Scammer Steals Rental Challenger Hellcat, Sells It for $26,000 on Craigslist

2016 Dodge Challenger SRT Hellcat
2016 Dodge Challenger SRT Hellcat

Craigslist can be a sketchy place to buy anything, especially big ticket items like cars. Typical rule of thumb is if you see something listed with a price that’s too good to be true, it likely is and you should avoid it at all costs. But, unfortunately, some people let the excitement take hold and all rationality goes out the window. They learn a hard lesson and literally pay the price. One man saw a Dodge Challenger Hellcat listed on Craigslist for $28,000 and had a thought it might be too good to be true. Turns out, it very much was.

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As reported by The Drive, Los Angeles resident Don Le thought he found the deal of the century when he came across the 2016 Dodge Challenger Hellcat, with an asking price of $28,000. He quickly messaged the seller to set up a time to see the car. They met, he saw the Hellcat, loved it, and made a deal — managing to talk the guy down to $26,000.

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Prior to the exchange, the individual that was behind this Challenger Hellcat sale had actually rented the vehicle from Driv3 Rentals. The scammer had called the rental place claiming to have lost the first key, and needed another one. He was denied the other key, and coincidentally claimed to have found the other one shortly after. Driv3, suspected something was up, and utilized the GPS tracker installed in the vehicle to find its location, and were led to it’s “new” owner, Le.


The rental agency was thoroughly surprised to find a totally different-looking Hellcat than the one that had been rented out. It was not disclosed how long the original renter had the car, but it was long enough that he was able to rubber dip the wheels, place horrible Hellcat decals on both rear fenders and paint both the trunk and roof black.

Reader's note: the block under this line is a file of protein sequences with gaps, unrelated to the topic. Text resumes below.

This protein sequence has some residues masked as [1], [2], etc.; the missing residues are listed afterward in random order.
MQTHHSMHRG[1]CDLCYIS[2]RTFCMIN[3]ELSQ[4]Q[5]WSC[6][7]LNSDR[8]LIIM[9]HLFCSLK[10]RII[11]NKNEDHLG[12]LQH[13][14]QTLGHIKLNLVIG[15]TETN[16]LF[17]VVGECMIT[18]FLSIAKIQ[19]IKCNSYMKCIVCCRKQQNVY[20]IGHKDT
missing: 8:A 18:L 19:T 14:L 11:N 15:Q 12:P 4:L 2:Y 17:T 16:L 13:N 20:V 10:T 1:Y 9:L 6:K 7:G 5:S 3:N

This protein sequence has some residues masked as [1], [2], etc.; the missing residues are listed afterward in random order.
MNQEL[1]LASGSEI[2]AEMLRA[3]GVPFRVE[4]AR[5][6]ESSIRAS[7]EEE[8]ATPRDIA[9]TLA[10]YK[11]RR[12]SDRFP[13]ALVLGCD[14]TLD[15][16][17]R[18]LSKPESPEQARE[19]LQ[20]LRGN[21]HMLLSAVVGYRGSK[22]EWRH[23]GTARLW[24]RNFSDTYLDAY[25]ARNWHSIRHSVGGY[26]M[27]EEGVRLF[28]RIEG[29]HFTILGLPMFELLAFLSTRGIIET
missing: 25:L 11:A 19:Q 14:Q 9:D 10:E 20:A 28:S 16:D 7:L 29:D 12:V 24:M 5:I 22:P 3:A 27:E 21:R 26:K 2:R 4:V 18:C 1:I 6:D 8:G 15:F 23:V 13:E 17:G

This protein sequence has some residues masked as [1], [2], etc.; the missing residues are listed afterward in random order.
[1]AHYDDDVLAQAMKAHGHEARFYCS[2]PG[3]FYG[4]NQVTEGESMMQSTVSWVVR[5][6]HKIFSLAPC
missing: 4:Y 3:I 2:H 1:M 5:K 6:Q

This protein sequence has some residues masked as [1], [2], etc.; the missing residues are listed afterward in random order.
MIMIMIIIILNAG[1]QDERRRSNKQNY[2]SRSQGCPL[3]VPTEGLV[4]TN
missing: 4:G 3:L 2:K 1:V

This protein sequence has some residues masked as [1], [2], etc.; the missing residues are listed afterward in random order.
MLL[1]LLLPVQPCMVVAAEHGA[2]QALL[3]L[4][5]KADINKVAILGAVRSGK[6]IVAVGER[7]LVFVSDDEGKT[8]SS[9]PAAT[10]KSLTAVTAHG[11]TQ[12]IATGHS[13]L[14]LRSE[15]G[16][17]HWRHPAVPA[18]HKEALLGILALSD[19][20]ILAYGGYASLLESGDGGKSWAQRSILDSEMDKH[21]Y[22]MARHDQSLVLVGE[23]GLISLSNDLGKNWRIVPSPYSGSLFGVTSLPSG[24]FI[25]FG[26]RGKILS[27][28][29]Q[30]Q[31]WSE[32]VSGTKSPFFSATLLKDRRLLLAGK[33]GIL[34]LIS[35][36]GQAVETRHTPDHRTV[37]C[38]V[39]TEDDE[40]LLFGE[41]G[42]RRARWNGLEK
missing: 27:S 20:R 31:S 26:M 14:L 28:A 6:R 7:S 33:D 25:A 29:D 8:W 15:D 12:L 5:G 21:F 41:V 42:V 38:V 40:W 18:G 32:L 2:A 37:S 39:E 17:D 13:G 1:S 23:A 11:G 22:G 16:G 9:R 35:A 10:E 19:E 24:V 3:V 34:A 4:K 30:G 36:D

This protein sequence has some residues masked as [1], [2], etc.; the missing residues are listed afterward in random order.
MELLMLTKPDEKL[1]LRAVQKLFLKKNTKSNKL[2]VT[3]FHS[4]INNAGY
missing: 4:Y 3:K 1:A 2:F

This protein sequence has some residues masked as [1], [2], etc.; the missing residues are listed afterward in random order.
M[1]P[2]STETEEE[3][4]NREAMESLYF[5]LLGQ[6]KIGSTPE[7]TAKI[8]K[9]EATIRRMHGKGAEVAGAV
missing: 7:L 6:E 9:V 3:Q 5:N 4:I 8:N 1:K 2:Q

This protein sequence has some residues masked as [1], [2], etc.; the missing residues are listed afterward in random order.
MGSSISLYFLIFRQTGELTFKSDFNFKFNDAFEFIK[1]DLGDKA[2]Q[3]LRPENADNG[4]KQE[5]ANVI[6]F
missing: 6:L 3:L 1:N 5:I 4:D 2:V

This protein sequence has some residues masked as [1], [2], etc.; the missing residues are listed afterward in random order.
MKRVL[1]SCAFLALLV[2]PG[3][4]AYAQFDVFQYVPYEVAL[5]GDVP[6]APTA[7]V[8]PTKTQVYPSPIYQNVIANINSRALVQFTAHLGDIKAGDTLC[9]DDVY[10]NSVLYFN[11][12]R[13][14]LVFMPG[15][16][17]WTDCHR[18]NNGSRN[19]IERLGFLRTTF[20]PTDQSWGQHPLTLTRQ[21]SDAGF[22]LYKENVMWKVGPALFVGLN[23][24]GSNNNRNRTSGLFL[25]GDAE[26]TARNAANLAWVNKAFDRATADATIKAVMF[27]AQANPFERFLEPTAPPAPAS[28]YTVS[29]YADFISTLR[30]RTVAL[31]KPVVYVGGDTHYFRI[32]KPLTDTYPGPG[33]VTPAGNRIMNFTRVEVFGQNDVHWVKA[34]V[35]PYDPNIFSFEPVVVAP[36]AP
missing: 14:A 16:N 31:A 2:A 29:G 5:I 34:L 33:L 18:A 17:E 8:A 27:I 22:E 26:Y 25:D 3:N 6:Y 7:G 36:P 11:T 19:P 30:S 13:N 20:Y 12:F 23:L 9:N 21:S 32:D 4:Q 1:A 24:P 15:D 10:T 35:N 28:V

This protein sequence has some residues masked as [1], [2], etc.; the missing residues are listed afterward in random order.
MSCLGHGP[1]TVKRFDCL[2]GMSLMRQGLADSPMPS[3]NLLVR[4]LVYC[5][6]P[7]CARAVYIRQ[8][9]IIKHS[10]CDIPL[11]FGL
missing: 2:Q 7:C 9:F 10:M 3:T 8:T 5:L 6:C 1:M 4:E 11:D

Ultimately, Le had been severely duped. For one — and we’ve all likely said this in our minds while reading this story — Le should have known something was up when he found a Hellcat that cheap. With the end of the Charger and Challenger near, and sprinkle in a little inflation, if you found a Hellcat in that price range, it would more likely look like this.

Le missed all the very large red flags that one should look for when purchasing a vehicle, especially off of Craigslist. The title, was fake, and had the wrong VIN number on it with multiple misspelled words; the bill of sale was a simple handwritten note. Oh, and Le also bought the seller’s sob story used to explain why the car was so cheap, saying he was recently divorced and needed some quick cash to get away from his ex wife.

The thief managed to get away with Le’s money, which wasn’t all his either. He had used funds form his savings, and the rest from his friends. Ouch.

While we feel for the guy, a little, we also see this as a very expensive reminder as to why you, the consumer, need to be vigilant when it comes to purchasing (or selling) cars anywhere. From dealers to Facebook Marketplace and Craigslist, there’s always a chance someone will try and pull a fast one on you. If you’re still tempted, do your due diligence, bring a trusted friend, and look over everything. But the biggest lesson of all is again, if a deal looks too good to be true, it likely is, and your best move is to continue your search. Or you could lose $26,000.

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